Sacred Texts  Index  Previous  Next 

sacred-texts |  Web | Powered by Google

Internet Book of Shadows, (Various Authors), [1999], at

      This article is excerpted from the Rocky Mountain Pagan Journal.
      Each issue of the Rocky Mountain Pagan Journal is published by
      High Plains Arts and Sciences; P.O. Box 620604, Littleton Co., 
      80123, a Colorado Non-Profit Corporation, under a Public Domain
      Copyright, which entitles any person or group of persons to 
      reproduce, in any form whatsoever, any material contained therein
      without restriction, so long as articles are not condensed or 
      abbreviated in any fashion, and credit is given the original
                           CONCERNING THE HEYOKAH
                         Copyright 1987, T. W. Moore
           Hello, people!  Before I get to the subject of this little
      piece, let me give you a bit of information as to its roots.
           Recently I have been doing a lot of writing, horror stories
      for the most part, and this article grew out of that.  It is also
      derived from a dream that I had not too long ago and something
      that has puzzled me until recently.  Now, with all that out of
      the way, let's get to it.
           Those of you who are familiar with Native American beliefs
      already have an idea of what a heyokah is.  For the benefit of
      those who aren't, I'll try to briefly describe him for you.  Who
      knows?  There may well be a counterpart in your own tradition.
           The word heyokah comes from the Lakotah (Sioux) and is used
      in reference to a particular type of shaman.  According to
      tradition, the heyokah is one who has "dreamed of the Thunder
      Spirits."  This dream bestows great powers upon the medicine
      man/medicine woman, one of which is reputed to be an ability to
      influence storms.  However, these powers have their price in that
      the shaman becomes a "contrary/"  If you've seen the movie Little
      Big Man, then you have seen a sample of the heyokah's antics.  Of
      course, this was a parody of the real thing, but our subject does
      do a lot of clowning around in reverse.
           Now I've read quite a bit on the subject (there's a lot out
      there, too), but still couldn't put it together.  There seemed to
      be something missing!  It's only in the last month or so that
      it's become clear to me and I'd like to share my insights with
           Probably the greatest barrier to my understanding was the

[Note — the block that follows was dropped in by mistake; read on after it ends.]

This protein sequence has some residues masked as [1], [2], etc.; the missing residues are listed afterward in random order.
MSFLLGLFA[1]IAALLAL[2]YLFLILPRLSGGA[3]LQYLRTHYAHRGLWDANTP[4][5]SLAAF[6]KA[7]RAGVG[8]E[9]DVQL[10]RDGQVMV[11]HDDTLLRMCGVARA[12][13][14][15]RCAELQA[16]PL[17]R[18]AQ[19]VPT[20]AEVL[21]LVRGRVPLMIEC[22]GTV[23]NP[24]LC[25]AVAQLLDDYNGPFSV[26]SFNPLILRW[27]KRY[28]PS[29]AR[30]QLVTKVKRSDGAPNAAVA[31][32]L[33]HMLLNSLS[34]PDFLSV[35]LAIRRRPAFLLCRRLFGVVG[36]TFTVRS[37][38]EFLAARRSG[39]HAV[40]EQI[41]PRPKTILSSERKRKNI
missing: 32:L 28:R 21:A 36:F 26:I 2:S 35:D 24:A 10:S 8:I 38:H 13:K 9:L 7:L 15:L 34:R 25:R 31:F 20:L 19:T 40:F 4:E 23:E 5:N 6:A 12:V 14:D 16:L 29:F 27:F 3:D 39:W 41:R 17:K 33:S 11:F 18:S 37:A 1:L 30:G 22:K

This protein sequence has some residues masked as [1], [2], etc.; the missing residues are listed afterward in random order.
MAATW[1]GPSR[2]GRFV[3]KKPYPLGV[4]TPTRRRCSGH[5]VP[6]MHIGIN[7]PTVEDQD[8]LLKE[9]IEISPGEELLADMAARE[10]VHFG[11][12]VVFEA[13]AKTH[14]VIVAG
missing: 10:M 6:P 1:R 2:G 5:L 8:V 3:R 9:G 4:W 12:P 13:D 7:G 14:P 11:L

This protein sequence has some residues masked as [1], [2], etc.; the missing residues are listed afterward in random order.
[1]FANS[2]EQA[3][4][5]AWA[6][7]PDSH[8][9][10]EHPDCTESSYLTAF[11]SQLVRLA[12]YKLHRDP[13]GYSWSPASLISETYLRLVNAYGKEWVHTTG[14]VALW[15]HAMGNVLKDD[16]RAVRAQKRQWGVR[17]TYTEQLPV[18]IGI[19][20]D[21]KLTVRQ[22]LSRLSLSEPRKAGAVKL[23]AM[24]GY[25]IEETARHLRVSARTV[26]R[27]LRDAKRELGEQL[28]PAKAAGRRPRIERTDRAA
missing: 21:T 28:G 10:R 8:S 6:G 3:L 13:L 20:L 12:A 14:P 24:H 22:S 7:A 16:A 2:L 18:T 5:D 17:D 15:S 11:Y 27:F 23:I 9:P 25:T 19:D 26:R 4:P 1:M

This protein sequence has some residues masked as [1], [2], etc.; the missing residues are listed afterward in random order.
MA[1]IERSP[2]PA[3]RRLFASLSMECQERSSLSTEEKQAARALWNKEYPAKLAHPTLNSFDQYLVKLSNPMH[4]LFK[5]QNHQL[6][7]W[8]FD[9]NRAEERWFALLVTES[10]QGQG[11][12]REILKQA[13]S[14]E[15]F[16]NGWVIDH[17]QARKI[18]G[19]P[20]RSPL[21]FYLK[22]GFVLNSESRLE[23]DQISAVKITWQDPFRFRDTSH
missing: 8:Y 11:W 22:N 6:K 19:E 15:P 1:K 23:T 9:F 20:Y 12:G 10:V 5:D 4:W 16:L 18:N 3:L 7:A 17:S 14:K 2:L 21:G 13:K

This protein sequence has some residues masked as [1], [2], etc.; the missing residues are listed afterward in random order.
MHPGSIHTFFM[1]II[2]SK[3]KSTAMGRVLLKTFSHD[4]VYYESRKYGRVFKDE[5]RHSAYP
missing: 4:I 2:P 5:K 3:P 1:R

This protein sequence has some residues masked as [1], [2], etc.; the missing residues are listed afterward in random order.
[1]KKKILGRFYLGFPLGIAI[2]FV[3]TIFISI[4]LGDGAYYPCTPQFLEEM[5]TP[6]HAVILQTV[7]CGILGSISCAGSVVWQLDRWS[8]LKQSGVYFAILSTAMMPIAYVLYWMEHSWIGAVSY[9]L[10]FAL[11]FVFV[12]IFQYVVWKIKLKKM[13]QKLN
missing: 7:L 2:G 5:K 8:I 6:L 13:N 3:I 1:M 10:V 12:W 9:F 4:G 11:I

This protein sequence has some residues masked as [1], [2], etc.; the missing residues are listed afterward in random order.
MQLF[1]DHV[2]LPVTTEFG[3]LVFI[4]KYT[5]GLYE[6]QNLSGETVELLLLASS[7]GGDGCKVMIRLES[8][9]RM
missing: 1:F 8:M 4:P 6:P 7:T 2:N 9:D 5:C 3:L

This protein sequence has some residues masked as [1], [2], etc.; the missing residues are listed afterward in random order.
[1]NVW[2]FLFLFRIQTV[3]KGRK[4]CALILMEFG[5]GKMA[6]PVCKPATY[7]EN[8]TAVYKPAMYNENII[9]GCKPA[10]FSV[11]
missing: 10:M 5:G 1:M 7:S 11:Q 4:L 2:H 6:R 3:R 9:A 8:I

one created by language.  Not being able to speak Lakotah, and
      additionally not knowing the culture, I lost something in the
      translation.  Here's the whole picture, as I see it anyway.
           In his vision, the heyokah comes into direct contact with
      the life-force itself.  This is symbolized by the Thunder Spirits
      that he dreams of.  When this occurs, a death/rebirth sequence is
      begun, which gives the shaman the capacity to control some of the
      manifestations of life-force.  This would include an ability to
      influence storms and, as is typical of the shamanic experience,
      the power to heal.  He also becomes a very potent teacher.  This
      last is where the "contrariness" comes into focus, in two ways. 
      The first is that the heyokah is teaching us about our selves. 
      By "mirroring" all of our doubts, fears, hatreds, weaknesses,
      etc. he forces us to examine what we really are.  For example, if
      you have any self-hatred (a common malady in our society) this
      sacred teacher will make you look at it.  The second aspect of
      his mirroring is that, as we are taught, the heyokah heals us of
      our hurts.  This is the most important and remarkable part of the
      holy man's clowning.  For this wonderful shaman takes our pain
      and transforms it into laughter.  And what can heal a human
      beings faster than to laugh at ourselves?
           As you can see, these "sacred clowns" had a very important
      role in traditional societies.  And personally, I think we could
      use a few more of them in today's world.
                              Suggested Reading
      SEVEN ARROWS, Hyemeyosts Storm .
      SONG OF HEYOKAH, Hyemeyosts Storm .
      LAME DEER: SEEKER OF VISIONS, Richard Erdoes and Lame Deer.
      SHAMANIC VOICES, Joan Halifax.
           If anyone would like to respond to this or has anything to
      share with me, please write to me c/o Post Office Box 11125,
      Englewood, CO  80110
      ..........  FROM RMPJ, 2/3/1987

Next: Full Moon Ritual (Seastrider)